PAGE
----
Derek K. Yonai, JD, Ph.D., Director of the Koch Center for Leadership & Ethics at Emporia State University, spoke to the Wichita Pachyderm Club January 11, 2019, on the topic of Teaching the Morality of Free Enterprise. View below, or click here to view at YouTube.
From the Wichita Pachyderm Club: Martin Hawver, dean of the Kansas Statehouse press corps. This was recorded January 4, 2019.
Martin Hawver is the editor and publisher of Hawver’s Capitol Report, the respected, non-partisan news service that reports on Kansas government and politics.
He also is the dean of the Kansas Statehouse press corps, having covered the beat (36 years) longer than any current Statehouse reporter — first for 17 years as a Statehouse reporter for the Topeka Capital-Journal and since 1993 for Hawver’s Capitol Report. He is the primary reporter/writer for the news service. He also writes a column syndicated to Kansas newspapers, is interviewed about Kansas government and politics on TV and radio shows, and is a speaker for seminars and conventions.
Hawver has covered 36 Kansas legislative sessions and 14 national Republican and Democratic political conventions, plus countless statewide and local political conventions.
Hawver writes a weekly column called “At The Rail” that is syndicated to Kansas newspapers. He also turns out to be an entertaining, informative, and pretty well-known public speaker, and if your Kansas-based group is interested in political humor, government humor, or even just understanding the landscape in the ever-more-confusing world of politics, you might want to consider having Martin Hawver speak. (Source: Hawver’s Capitol Report)
From the Wichita Pachyderm Club: Robert L. Bradley, Jr. He is CEO and Founder of Institute for Energy Research, visiting fellow at the Institute of Economic Affairs in London, and an adjunct scholar at both the Cato Institute and the Competitive Enterprise Institute. His topic at the Pachyderm Club was “The Contra-Capitalist Corporation (In Search of Heroic Capitalism).” This audio recording was made on November 2, 2018. The accompanying visual presentation may be viewed here.
From the Wichita Pachyderm Club: Republican candidates for the Kansas House of Representatives. Appearing, in initial speaking order, were:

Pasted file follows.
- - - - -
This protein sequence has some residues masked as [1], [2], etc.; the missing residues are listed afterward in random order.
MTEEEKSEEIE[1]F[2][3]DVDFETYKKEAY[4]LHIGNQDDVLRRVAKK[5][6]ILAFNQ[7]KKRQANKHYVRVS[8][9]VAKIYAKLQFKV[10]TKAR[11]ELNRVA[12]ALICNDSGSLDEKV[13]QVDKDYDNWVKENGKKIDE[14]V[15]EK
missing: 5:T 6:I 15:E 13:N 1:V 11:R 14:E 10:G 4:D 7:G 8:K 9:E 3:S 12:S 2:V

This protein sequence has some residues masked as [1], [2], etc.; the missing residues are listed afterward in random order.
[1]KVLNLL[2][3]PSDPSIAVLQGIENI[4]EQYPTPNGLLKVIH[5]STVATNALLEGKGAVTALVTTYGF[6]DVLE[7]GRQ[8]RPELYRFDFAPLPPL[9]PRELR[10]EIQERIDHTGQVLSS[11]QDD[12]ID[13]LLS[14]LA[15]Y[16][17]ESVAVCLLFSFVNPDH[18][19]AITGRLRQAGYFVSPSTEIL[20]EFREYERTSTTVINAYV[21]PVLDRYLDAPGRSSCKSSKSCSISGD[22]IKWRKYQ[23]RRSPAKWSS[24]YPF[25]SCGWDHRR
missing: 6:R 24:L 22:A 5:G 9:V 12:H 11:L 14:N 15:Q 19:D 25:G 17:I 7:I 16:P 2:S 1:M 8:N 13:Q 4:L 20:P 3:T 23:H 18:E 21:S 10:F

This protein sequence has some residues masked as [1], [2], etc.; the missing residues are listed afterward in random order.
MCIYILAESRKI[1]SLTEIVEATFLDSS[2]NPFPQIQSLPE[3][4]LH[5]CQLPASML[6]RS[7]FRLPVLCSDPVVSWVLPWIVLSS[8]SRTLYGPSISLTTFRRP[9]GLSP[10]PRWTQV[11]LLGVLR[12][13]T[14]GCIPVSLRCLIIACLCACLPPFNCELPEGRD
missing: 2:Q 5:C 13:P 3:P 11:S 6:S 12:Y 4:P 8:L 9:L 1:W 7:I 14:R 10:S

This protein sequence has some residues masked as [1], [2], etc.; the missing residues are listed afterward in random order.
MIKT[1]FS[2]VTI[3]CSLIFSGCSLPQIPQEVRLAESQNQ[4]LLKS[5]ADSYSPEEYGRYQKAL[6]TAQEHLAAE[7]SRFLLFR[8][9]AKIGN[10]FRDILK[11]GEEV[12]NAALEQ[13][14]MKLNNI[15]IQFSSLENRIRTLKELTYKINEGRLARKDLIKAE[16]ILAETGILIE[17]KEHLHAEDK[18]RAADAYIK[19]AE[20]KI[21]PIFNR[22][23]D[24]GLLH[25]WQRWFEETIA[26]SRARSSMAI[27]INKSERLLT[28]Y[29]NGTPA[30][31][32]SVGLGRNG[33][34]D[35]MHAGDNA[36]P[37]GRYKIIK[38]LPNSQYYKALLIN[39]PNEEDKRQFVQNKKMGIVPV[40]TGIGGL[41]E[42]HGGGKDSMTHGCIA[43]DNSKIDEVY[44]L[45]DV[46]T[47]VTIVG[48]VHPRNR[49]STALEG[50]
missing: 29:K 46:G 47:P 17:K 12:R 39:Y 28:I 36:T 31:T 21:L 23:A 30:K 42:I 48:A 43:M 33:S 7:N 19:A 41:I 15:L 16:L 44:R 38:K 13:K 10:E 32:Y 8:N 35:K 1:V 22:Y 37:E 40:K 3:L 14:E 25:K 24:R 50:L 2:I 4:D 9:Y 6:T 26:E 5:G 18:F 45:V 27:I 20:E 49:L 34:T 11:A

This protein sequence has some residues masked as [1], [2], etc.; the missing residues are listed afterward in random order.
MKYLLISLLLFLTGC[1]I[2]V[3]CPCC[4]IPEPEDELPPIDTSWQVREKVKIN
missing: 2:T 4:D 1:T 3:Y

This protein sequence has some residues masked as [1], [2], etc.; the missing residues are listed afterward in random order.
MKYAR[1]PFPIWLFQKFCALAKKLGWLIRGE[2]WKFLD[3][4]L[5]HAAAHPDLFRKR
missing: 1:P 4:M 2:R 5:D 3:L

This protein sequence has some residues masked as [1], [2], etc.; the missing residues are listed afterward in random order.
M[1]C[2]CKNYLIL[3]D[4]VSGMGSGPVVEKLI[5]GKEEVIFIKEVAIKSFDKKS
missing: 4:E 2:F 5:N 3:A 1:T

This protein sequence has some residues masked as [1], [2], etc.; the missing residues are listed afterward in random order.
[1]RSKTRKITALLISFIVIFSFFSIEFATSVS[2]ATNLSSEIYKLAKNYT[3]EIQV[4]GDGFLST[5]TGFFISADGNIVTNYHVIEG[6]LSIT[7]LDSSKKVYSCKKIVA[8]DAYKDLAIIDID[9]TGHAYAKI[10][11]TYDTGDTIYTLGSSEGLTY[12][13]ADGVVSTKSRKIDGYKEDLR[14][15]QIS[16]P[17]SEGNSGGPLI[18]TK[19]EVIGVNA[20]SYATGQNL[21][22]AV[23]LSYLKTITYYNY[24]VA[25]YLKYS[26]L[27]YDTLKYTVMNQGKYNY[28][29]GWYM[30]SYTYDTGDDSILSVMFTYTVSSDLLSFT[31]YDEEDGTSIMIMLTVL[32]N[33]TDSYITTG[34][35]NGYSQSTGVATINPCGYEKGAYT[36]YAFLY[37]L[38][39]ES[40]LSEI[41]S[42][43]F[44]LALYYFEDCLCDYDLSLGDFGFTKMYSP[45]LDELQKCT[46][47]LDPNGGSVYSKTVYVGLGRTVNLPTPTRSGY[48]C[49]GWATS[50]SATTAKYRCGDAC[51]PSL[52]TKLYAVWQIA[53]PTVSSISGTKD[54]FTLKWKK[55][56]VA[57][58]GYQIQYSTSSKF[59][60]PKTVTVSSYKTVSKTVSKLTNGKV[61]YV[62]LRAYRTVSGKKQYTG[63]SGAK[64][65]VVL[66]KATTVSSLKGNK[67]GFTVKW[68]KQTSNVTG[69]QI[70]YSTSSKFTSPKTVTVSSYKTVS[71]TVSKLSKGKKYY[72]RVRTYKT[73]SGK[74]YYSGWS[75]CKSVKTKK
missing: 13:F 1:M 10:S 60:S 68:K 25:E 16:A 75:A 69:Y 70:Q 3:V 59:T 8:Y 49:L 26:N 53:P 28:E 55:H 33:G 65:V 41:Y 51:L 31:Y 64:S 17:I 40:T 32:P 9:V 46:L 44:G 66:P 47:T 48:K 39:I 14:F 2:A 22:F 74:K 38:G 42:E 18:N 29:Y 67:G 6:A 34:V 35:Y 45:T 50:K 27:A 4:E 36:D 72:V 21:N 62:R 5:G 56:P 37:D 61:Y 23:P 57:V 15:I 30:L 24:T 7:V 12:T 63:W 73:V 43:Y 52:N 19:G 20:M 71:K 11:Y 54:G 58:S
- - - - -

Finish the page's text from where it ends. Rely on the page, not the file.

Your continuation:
- Steven Kelly, 72nd District (map of district)
- Cheryl Helmer, 79th District (map)
- J.C. Moore, 93rd District (map)
- Susan Humphries, 99th District (map)
This was recorded on October 19, 2018.
Following, from Karl Peterjohn, an account of why the Wichita Pachyderm Club is a valuable civic institution. The candidate mentioned in the article is Renee Duxler, running for Sedgwick County Commission District 1 (map is here). On her Facebook page she wrote “Proving once again that Democrats and Republicans can share ideas and thoughtful discussion within the same spaces … this gal ‘infiltrated’ the Wichita Pachyderm Club for a great presentation by Kyle Bauer, of KFRM radio, on the history and future of agriculture here in Kansas. They were very gracious and welcoming, and I enjoyed the experience immensely. Let’s keep the conversations going Sedgwick County!” Of note: Her opponent, Wichita City Council Member Pete Meitzner (district 2, east Wichita), said he was “troubled” that the Pachyderm Club had a member who supported Duxler instead of him.
Political civility in our age of thuggery
By Karl Peterjohn
I want to protect the identity of the Democrat candidate who made the decision to attend the October 12 Pachyderm Club meeting in downtown Wichita. I am concerned that retribution from the leftist loons and Alinskyite thugs that inhabit the extremist, but increasingly mainstream wing of the Democrat Party could be substantial. This is not a partisan statement. A couple of days ago I saw an online report where a Pennsylvania Democrat was forced to resign his party position because of his pro-American beliefs.
While I was presiding as the substitute president, I had the task of introducing elected officials and during elections, candidates running for office. This is routine with anywhere from a half dozen to a dozen candidates in attendance as we were about four weeks away from an election.
I was informed that a Democrat candidate was attending this GOP meeting and I was asked to include her in the candidate introductions. In our current age where GOP members of Congress have been shot and assaulted by socialist and leftists (Steve Scalise and Rand Paul), where GOP offices from Manhattan to Wyoming have been vandalized this month, where GOP candidates in Minnesota have been physically attacked while campaigning, it would have been easy to decline this request. I considered doing this.
However, there should be civility in our public affairs, despite odious comments to the contrary from presidential candidate Hillary Clinton, about civility being only for progressives, liberals, and leftists. Dare I say it, we increasingly live in a country and period of time where good political manners, are the exception and not the rule. Now the Pachyderm rules are clear, with all GOP candidates being endorsed for the general election ballot, but no position taken in contested primaries. The rule on public introductions is not clear, was left to the presiding officer, no matter how temporary he happens to be, at the podium.